There is a remarkable theme that runs through the story of prophecy. It cuts through the epochs of biblical history, tying them together in a way that, once again, demonstrates the divine nature of the Bible. More than a theme, it is a person ... a man called Elijah. He is one of the Old Testament's greatest prophets. He is so important to God's future plan that he has been commissioned to return during the seven years of global judgment that will soon strike the earth in what is known as the Tribulation period. He will be one of the two witnesses.
Often, many read the Bible piecemeal, a little here and a little there, dipping into favorite scriptures and skipping others that present an interpretational challenge. Relying upon scripture for help and guidance is central to the Christian faith, since it offers uplifting help, wisdom and inspiration. But reading in this way often overlooks the big picture. The Bible has large-scale structure, expounding historic and prophetic themes that cut across many of it's books and historical periods. Properly linked, they give perspective and meaning to the long view of history, linking past, present and future. Elijah perfectly plays out this role. The person, character and spiritual work of Elijah presents just such an epic vista. During three key historical periods, he appears as God's representative, bearing a specific message. It is noteworthy that each of these periods is marked by Israel's departure from true faith in the Lord. He arrives on the scene in ninth century B.C. during the reign of King Ahab, performs his appointed mission, then is taken directly to Heaven. At the end of the Old Testament, in one of the key Old Testament prophecies, his return is promised. He is seen again in the New Testament as a spiritual presence represented by John the Baptist, who announces the Messiah. Peter, James and John witnessed him at the Transfiguration as a prophetic figure. James invokes his name in connection with a prophecy that foreshadows the Tribulation period. Finally, he returns during the Tribulation. As in the days of King Ahab, he confronts an evil apostasy that threatens to overwhelm not only his own people, but the whole world. His presence is an essential part of scripture. He is the Lord's highly favored messenger. The prophecy of Malachi, whose name literally means "my messenger," contains a key prophecy about him.
Of importance to the understanding of a certain theme of Bible prophecy is that the prophet Elijah will return to Israel before the Tribulation. This pretribulational return of the prophet will be the signal that another era of miracles is underway. A natural question arises: Just how long before the Tribulation will Elijah appear? Malachi's words do indeed make it clear that he does come before the Tribulation. In the preceding scripture, two witnesses, almost certainly Moses and Elijah, administer the will of the Lord in the days when the Tribulation Temple is built. The "forty and two months" are the dark days at the beginning of the Tribulation, when Gentiles dominate Jerusalem, and the Antichrist rises to power. Rain is withheld during this period. The church has long since been taken to Heaven in the event of the rapture. Remember, Malachi clearly states that Elijah comes to Israel before the unfolding of this period. And as the apostle Paul clearly states:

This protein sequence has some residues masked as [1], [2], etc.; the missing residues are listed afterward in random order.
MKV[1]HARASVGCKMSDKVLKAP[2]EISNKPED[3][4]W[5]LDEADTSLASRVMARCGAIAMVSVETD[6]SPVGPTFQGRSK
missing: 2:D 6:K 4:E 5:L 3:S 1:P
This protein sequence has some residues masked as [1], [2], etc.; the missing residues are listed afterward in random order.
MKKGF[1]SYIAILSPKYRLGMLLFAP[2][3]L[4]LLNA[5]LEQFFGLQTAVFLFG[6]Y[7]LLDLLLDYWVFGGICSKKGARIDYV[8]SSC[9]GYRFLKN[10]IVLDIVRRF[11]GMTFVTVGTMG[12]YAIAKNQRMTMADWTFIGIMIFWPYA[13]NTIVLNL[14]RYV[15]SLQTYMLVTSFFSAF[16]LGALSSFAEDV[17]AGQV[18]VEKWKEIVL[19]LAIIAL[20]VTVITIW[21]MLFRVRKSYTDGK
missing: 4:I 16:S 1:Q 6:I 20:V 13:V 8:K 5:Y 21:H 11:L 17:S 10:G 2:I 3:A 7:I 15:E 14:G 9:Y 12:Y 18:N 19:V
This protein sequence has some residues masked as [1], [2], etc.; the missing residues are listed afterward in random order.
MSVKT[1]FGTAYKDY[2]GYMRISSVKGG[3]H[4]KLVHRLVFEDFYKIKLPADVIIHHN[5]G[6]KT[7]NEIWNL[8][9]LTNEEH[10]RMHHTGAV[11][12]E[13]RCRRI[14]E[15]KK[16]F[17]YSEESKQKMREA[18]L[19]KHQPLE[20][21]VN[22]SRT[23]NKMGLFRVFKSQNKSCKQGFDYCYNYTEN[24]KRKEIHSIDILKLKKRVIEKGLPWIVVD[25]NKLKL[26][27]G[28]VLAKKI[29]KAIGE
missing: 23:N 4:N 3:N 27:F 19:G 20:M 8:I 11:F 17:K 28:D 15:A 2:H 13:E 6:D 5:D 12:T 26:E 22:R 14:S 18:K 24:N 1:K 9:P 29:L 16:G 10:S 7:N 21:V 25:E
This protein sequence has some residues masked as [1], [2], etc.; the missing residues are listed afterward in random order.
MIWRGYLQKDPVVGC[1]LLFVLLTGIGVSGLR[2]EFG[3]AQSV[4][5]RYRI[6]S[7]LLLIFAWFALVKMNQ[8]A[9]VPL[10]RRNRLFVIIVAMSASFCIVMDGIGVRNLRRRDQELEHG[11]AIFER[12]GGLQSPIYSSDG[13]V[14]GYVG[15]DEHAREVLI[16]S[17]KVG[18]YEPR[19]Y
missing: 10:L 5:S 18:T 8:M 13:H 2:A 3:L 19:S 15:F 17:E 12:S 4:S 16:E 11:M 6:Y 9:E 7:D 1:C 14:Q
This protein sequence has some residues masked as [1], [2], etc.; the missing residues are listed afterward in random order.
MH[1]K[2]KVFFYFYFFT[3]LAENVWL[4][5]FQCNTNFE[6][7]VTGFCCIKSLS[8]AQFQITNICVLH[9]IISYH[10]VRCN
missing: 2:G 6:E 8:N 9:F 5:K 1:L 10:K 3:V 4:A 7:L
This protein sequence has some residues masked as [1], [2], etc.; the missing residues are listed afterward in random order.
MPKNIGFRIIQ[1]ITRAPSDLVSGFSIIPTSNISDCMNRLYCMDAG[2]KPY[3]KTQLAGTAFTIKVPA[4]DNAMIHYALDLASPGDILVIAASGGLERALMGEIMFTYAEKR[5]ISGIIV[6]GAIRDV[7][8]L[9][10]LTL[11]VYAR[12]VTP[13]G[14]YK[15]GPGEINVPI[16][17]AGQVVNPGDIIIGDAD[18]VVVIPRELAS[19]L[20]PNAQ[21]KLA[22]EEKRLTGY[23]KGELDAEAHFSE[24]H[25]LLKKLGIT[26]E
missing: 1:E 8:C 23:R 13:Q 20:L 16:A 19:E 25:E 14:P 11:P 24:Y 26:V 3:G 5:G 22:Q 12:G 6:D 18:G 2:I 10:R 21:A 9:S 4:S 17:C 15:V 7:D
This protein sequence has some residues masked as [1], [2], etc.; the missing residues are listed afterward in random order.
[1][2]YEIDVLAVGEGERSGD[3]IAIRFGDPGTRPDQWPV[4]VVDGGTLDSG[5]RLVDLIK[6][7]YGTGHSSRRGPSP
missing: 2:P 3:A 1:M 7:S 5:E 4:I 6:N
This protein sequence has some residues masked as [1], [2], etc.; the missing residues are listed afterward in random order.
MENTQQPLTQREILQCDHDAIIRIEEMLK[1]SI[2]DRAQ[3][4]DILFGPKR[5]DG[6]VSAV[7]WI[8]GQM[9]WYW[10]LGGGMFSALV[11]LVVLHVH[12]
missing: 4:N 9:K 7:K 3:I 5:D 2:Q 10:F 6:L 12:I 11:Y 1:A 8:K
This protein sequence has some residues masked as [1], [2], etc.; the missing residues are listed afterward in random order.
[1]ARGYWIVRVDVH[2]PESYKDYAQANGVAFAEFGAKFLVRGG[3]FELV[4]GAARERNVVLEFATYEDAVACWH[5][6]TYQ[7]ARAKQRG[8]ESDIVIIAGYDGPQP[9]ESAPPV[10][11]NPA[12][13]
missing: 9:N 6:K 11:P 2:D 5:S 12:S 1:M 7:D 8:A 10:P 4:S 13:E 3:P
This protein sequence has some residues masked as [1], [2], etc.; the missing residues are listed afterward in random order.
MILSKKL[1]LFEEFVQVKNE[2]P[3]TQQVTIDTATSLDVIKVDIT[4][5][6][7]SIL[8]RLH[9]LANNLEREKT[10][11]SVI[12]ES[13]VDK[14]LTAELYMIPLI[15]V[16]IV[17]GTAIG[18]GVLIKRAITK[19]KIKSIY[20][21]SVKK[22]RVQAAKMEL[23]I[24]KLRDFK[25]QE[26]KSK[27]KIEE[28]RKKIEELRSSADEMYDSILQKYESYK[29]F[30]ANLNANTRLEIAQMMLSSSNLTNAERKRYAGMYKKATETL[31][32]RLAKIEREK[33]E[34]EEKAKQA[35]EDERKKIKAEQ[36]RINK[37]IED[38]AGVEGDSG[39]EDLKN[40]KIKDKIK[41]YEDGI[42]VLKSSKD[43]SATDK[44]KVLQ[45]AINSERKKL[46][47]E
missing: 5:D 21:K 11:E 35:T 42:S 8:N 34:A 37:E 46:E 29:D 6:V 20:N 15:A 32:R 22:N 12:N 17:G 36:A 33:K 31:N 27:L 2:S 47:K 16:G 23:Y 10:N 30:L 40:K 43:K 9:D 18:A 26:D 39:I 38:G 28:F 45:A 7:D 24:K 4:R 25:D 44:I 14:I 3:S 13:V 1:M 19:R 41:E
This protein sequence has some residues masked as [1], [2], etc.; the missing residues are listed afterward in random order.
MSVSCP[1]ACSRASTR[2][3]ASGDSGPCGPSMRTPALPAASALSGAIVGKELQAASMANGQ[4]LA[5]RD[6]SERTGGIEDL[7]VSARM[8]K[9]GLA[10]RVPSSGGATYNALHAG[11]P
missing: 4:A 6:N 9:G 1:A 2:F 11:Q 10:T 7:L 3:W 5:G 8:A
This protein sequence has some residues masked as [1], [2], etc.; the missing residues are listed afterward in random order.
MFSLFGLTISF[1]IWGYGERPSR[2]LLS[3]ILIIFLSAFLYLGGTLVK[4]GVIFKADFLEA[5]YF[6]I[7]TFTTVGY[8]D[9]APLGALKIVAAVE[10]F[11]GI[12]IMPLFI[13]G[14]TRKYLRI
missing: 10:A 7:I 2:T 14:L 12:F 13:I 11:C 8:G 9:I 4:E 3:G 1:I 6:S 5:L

"For yourselves know perfectly that the day of the Lord so cometh as a thief in the night. For when they shall say, Peace and safety; then sudden destruction cometh upon them, as travail upon a woman with child; and they shall not escape. But ye, brethren, are not in darkness, that that day should overtake you as a thief" (1 Thessalonians 5:2-4).
According to these words, the church departs the earth in the event of the rapture before the "Day of the Lord." In that case, it is possible that there could be a slight overlapping transition between the dispensation of the church and the dispensation of the Kingdom period. If we are as close to the Tribulation as many think, Elijah could be here today. But he will certainly not reveal himself to the church. As Malachi wrote, he comes to the Jews to bring spiritual revival. The rapture must come first, then he will reveal himself. Whether he is already here or not is really a moot question. As mentioned earlier above, Elijah is such an important picture and piece of God's future prophetic plan that there is a stunning pattern of Elijah's past as revealed in the Old Testament that hints at the timing of the event of the rapture when all "born again" believers will disappear off the face of the earth in our fast approaching future. The scenario is now playing out on the world stage and it involves our globalist created adversary, Russia. Click link below for the details.
THE BEAR RAPTURE